I started giving blood when I was 18, having seen my mother donate for as long as I can remember. For me, the motto of “If you can, you should” is very important and I derive a deep sense of satisfaction from potentially saving lives and really making a difference. I actually find the experience enjoyable.
After filling in a health check questionnaire and drinking a pint of squash, they quickly test a drop of my blood for iron levels before I get to recline on a comfy chair and chat with the friendly nursing staff.
Afterwards, we have a choice of crisps, biscuits and chocolate bars, along with tea, squash or water. The whole procedure is done in a COVID-safe way. Then, a few weeks later, I receive a text to say where my blood has been sent to in the country. You’d be surprised how far the blood travels to be used in the best way possible.
World Blood Donor Day
Combining my 100th whole blood donation with World Blood Donor Day is very exciting. It is an event that happens annually, raising global awareness of the essential need for the voluntary donation of safe blood and blood products.
Governments and health authorities are encouraged to provide financing for the required infrastructure and systems, whilst the drive for new donors is ever present. The event is also an opportunity to thank all the unpaid donors worldwide.
The elephant in the room: needles!
Nobody wants to be jabbed with a needle. When I compare one needle four times a year (three times a year for women) with the amount of needles a child with Leukaemia or Sickle Cell Anaemia has to endure, I know I just need to ‘man up’ and do it.
In England, around two thirds of the blood is used to treat medical conditions including anaemia, cancer and blood disorders, with about a third being used in surgery and emergencies including childbirth. I know several mums whose lives have been saved by transfusions following childbirth.
Can you help?
Nearly 400 new donors a day are needed to meet demand with around 135,000 new donors needed each year to replace those who can no longer donate. In addition, 40,000 more black donors are required to meet a growing demand for the rare blood types that are more common in people of black heritage. Not everybody can give blood, but from the 14 June, the questions asked before giving blood are changing. This means that more people will be eligible to donate blood based on their health, travel and sexual behaviour.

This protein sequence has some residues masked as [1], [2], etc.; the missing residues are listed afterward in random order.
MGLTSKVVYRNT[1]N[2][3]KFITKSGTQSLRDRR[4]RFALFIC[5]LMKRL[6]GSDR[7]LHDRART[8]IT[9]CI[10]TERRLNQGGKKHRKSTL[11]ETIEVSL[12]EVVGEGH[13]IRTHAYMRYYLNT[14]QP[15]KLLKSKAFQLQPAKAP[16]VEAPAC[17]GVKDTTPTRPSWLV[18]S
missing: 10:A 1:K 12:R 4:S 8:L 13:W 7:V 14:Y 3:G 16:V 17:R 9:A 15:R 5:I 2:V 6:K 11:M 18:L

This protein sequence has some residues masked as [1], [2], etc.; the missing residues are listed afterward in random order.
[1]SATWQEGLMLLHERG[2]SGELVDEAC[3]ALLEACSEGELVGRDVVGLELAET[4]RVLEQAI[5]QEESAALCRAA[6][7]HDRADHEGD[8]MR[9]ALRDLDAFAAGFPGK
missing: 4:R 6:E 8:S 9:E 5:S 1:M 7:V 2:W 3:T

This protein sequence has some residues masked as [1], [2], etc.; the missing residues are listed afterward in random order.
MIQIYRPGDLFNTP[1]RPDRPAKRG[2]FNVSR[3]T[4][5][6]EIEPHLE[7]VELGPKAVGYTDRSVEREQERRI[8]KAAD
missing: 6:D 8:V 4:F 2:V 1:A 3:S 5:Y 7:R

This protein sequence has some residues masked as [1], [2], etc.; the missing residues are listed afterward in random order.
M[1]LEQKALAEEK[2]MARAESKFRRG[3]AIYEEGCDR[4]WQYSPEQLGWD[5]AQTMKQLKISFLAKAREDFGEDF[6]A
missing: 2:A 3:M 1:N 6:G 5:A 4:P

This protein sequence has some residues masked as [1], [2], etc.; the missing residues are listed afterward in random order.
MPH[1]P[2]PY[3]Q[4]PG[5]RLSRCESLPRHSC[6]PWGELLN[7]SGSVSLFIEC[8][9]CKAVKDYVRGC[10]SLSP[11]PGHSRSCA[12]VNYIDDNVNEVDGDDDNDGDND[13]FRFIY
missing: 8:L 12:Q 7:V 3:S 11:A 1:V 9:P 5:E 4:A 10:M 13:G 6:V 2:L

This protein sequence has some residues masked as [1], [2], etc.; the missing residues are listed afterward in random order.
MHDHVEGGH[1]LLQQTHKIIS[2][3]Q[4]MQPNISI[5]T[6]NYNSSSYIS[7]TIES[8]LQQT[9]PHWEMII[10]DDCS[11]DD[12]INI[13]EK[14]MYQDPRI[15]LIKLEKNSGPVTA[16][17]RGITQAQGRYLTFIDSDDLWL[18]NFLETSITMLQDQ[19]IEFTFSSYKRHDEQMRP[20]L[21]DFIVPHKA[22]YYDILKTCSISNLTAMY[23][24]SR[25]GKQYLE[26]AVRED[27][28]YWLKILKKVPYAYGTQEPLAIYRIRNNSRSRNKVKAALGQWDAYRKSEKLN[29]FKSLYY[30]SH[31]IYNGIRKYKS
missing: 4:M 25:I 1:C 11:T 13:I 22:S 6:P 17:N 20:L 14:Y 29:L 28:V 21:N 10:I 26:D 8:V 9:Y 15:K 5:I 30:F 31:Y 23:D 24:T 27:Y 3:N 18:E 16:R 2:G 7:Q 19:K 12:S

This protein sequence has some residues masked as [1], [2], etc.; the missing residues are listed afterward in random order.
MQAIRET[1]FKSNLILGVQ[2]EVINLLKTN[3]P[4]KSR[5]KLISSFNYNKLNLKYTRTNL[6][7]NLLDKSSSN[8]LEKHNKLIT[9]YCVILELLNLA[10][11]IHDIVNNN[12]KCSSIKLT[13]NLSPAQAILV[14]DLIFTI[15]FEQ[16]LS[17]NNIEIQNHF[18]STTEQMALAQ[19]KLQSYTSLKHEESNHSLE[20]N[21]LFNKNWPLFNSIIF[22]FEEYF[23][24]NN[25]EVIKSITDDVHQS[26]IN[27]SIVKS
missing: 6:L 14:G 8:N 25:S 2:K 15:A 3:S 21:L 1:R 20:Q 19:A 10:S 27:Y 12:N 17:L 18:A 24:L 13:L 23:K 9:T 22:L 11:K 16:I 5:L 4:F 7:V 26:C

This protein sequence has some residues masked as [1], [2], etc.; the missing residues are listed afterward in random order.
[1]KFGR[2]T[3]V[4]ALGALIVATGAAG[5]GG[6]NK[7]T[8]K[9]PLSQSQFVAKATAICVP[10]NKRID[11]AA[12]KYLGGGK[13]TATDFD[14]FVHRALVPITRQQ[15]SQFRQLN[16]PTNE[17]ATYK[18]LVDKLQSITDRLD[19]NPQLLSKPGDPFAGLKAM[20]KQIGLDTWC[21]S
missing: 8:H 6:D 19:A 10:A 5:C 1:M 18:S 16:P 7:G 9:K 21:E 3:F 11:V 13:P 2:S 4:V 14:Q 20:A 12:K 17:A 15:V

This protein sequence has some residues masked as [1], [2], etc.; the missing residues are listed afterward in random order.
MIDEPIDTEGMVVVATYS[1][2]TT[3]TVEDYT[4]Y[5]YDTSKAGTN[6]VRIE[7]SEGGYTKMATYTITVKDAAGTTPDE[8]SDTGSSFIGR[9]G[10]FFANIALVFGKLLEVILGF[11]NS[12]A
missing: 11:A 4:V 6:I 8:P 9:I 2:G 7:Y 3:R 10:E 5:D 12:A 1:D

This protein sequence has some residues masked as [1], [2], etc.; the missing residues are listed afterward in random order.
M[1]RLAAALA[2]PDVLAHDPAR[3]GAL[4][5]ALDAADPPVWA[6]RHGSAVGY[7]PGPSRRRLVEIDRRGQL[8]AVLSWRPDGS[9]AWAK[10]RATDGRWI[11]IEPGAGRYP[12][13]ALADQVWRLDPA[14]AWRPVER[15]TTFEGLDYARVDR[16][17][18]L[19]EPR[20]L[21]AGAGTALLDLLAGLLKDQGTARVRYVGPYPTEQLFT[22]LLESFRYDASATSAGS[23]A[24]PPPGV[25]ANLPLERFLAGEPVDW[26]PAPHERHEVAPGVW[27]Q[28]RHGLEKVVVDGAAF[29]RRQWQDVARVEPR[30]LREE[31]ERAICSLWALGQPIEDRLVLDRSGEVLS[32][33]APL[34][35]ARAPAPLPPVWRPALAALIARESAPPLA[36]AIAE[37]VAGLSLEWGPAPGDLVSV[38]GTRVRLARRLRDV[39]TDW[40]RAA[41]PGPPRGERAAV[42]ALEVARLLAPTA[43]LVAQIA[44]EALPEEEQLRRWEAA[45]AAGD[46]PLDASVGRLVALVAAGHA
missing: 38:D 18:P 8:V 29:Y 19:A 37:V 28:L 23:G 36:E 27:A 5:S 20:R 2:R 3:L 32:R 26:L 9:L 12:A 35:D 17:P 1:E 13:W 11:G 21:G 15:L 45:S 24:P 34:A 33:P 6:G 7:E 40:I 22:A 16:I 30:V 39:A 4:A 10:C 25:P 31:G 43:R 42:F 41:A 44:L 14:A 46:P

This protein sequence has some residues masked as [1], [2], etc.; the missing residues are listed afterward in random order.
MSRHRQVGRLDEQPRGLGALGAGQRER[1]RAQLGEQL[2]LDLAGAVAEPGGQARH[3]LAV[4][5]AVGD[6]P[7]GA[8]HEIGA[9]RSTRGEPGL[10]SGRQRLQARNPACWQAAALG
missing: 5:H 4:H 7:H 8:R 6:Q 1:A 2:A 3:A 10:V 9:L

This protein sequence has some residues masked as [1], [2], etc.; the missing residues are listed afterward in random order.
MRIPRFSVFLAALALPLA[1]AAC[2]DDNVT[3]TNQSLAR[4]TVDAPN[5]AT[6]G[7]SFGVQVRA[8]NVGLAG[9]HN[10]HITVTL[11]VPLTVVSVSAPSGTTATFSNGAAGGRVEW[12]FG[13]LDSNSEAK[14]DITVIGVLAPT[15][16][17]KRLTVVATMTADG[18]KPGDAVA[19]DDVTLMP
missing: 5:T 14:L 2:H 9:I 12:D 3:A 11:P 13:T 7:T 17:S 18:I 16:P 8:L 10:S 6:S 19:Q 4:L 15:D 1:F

If you want to find out more, please visit the NHS Blood Donation website. The experience of giving blood is quick and easy and you can book online or via the NHS Blood Donation app.
Whilst you’re there, please check out organ, tissue and stem cell donation and information about cord blood and plasma donation.
Giving blood costs nothing, takes very little time and most importantly, it saves lives.
Quick facts: blood donation by numbers
- 118.4 million - the number of blood donations collected worldwide
- 10 pints – the amount of blood in the average adult
- 42 days – the shelf life of red blood cells
- 10–15 mins – the time it takes to donate blood
- 84 days – the minimum necessary waiting period (for men) between whole blood donations, 112 for women
Comment by Dan Bignell posted on
Great blog. I immediately signed up for blood donation after this and am slightly ashamed of not doing it sooner. I also don't know my blood type but I know my horoscope - there is a disconnect there which needs addressing.
Good stuff, well done.
Comment by Christina posted on
Blood donor eligibility rules have just now changed too, to be more LGBTQ+ inclusive, just in time for Pride month.
Their updated tool can help you check if you can give before you go along https://bit.ly/3vitI5R
Comment by Jeff posted on
Thanks Charlie, a great reminder of why we should donate - I'm nowhere near your number having started quite late but doing it is a small thing that makes a difference. And recent changes mean gay and bisexual men can do it too without some of the restrictions previously involved: https://www.bbc.co.uk/news/uk-55296525
Comment by Paula posted on
Congratulations Charlie, on reaching your 100th donation and the blog. I was also inspired to give blood from 18, in my case by my Dad but I had to stop donating at 32. My husband still gives and it's great that donors now get to hear where their blood has gone. I always found donating a really rewarding and straightforward way to help others. It's great to see that you have already inspired a new donor. Give yourself a pat on the back Dan. It would be lovely to see even more signing up which helps to replace the donors who can no longer give.
Comment by John posted on
Comment by Martin Graves posted on
Well done Charlie - welcome to the 100 club ! Although im a platelet donor, so I cheat slightly!
Comment by David Turner posted on
Great amount , I started at 18 and just given my 99th donation today so will of just turned 49 when I reach 100 milestone in march 2022 when I quit)
Comment by Richard Jenkins posted on
I'm 69 and will hit 99 donations in a couple of weeks. I started at 18 but work commitments and a lot of foreign travel for work (with associated nasty vaccines) has slowed donation rate. I was thinking of stopping at 100 then thought, why? It's not a big ask, so I'll carry on as long as they want me to. My question to you, why stop?
Comment by David Turner posted on
I stopped because I find it’s getting harder to donate , keep getting cancelled on nurses do a great job under more pressure and I thought 100 was a good milestone to finish on , plus my last donation was my worst one had a massive bruise down my arm - cursed it I guess .
But good luck for carrying on after 100 )